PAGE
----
While Malta was buzzing with activity, the Knights continued to fight at sea. In the meantime, the Turks soon reacquered their boldness and occupied Cyprus from where they could more easily threaten all the States situated along the coasts.
A new threat gave Pope Pius V the opportunity to convince the King of Spain that the time had come for them to act resolutely against the Ottoman Empire. An alliance was established and included besides Spain, Venice, the Holy See, the Duke of Savoy, the Grand Duke of Tuscany, Genoa, the Kingdom of Sicily and the Order of St. John. The battle took place in the waters of Lepanto on October 17th 1571 and the Knights were led by the Prior of Messina, Fra' Pietro Giustiniani. The Hospitallers were there with only three galleys but numerous Knights fought on the Spanish, Sicilian, Pontifical and Tuscan ships. Don John of Austria, the brother of the Emperor of Spain, led the armada.
Marcantonio Colonna led the ships of the Pope; Sebastian Veniero and Agostino Barbarigo those of Venice and Gianandrea Doria was the Admiral of the Genoese ships. A fleet named the 'Squadron of Adventurers" and armed at the personal expense of a few gentlemen who wished to take part in the undertaking joined the Christian forces. Don John of Austria entrusted this squadron to Count Don Vincenzo Marullo, a patrician from Messina, known for his valour and skill at sea, who also happened to be the owner of one of the best armed galleys.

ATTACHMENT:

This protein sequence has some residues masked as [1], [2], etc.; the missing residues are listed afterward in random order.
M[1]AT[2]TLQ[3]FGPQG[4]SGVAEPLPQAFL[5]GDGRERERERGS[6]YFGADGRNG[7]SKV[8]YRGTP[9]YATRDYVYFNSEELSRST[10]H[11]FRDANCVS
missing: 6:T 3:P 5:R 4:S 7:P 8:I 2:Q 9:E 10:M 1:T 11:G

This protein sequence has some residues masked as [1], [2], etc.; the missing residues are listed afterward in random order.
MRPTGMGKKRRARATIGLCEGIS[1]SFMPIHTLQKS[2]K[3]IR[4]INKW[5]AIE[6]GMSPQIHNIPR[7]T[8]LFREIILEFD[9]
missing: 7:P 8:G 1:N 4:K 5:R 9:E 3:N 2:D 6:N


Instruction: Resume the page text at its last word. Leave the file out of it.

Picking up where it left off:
It was a bitter struggle with the Christian front relying upon 243 galleys while the Turks had 280. Admiral Ali and the Viceroy of Algeria, Uluch Ali, were at the command of the Turkish fleet.
The Christian fleet surprised the enemy at sunrise and advanced according to the traditional order of battle: a long front, whose centre was led by John of Austria, the left wing led by Sebastiano Veniero and Barbarigo and the right one by Doria. In the centre as a reserve, was the squadron of the Marquis de Santa Cruz. Eight large galleys preceded the front and had the task of bearing the first assault.
The Turkish fleet moved in only one line with neither reserve nor vanguard. The first stages of the battle were favourable for the Christian army but a mistake made by Doria risked compromising the final result of the battle.
Fearing to be encircled by the galleys of Uluch Ali, the Genoese leader sailed out to open sea leaving the entire left wing unguarded, thereby creating an opening through which the Turkish Admiral and his fleet penetrated, investing the Christian centre defence which was already heavily engaged. The galleys of the Order succeeded in stopping them until the arrival of the reserves led by the Marquis de Santa Cruz, but only at the cost of heavy losses and the risk of being captured or sunk.
The extent of the Muslim defeat was impressive: one hundred ships were captured and one hundred and thirty burnt or sunk. Twenty-five thousand men were killed and eight thousand captured and taken prisoner while ten thousand Christian slaves were set free. Fra' Pietro Giustiniani, Prior of Messina, returned to Malta on November 3rd, having been injured by five arrows and his ships marked by the heavy battle. He carried two ships with him as spoils of war as well as the joy of having contributed, on behalf of the Order of St. John, to another victorious day for the Christian Army.
Europe exulted, but because of futile jealousies the alliance did not succeed in exploiting its success and shortly after it was dissolved. Cyprus remained in the hands of the Turks: this was a mistake that Venice and the Knights would later pay a high price for.